• Improve global scientific literacy through physics education; advocate for greater investment in physics research and innovation; empower our physics communities to engage in policy development; and work with our governments to prioritise physics-based R&D.
  • Commit to welcoming minoritised, excluded and marginalised peoples to build careers in physics and emphasise the importance of diversity and belonging in enhancing teamwork, maximising research and innovation, and facilitating international collaboration.

Request to governments: we ask that governments promote and fund multinational scientific collaborations and devise national policies that uphold four fundamental scientific freedoms, as identified by the International Science Council (ISC) (See footnote 4):

  • Freedom of movement.
  • Freedom of association.
  • Freedom of expression and communication.
  • Freedom of access to data and information.

We recognise that these freedoms require scientists to uphold the foundations of research integrity: including objectivity, honesty, openness, accountability, fairness, disclosure, and stewardship (See footnote 5). Nonetheless, as the ISC asserts, “the rigorous practice of science is essential to addressing the global challenges currently facing society. For progress to be equitable and effective, scientists must have the right to scientific freedom, with due respect and protection from all states and governments around the world.” (See footnote 6)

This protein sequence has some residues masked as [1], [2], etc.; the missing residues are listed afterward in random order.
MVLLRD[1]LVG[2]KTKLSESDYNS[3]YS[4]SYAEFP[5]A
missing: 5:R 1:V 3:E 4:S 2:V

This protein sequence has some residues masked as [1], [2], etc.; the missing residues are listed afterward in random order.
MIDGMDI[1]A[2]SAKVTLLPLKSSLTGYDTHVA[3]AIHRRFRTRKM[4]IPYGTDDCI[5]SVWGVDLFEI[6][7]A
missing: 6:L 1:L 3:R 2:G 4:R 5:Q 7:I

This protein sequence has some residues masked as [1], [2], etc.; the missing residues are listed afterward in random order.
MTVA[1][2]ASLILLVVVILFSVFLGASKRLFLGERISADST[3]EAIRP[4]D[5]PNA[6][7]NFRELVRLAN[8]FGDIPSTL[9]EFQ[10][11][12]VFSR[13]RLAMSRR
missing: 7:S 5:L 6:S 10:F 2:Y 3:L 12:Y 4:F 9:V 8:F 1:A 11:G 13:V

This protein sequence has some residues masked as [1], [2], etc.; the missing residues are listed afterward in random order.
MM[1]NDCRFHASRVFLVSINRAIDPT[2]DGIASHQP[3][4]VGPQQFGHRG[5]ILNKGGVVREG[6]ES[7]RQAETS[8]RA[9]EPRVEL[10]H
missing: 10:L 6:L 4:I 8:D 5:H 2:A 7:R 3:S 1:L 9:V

Signed by: American Institute of Physics; American Physical Society; Canadian Association of Physicists; Chinese Physical Society; French Physical Society; Indian Physics Association; Institute of Physics for the UK and Ireland; The International Union of Pure and Applied Physics; Italian Physical Society; The Japan Society of Applied Physics; Netherlands’ Physical Society; Optica (formerly The Optical Society (OSA)); The Physical Society of Japan.


  1. UN Environment Programme: Green Economy
  2. Organisation for Economic Co-operation and Development: Green growth and sustainable development
  3. National Renewable Energy Laboratory, U.S. Department of Energy: A Century of Physics—The Future of Renewable Energy
  4. International Science Council: Statement on concerns for scientific freedom around the world
  5. Many of these principles are described in the National Academies Report Fostering Integrity in Research, NAP21896, National Academies (2017)
  6. International Science Council: Statement on concerns for scientific freedom around the world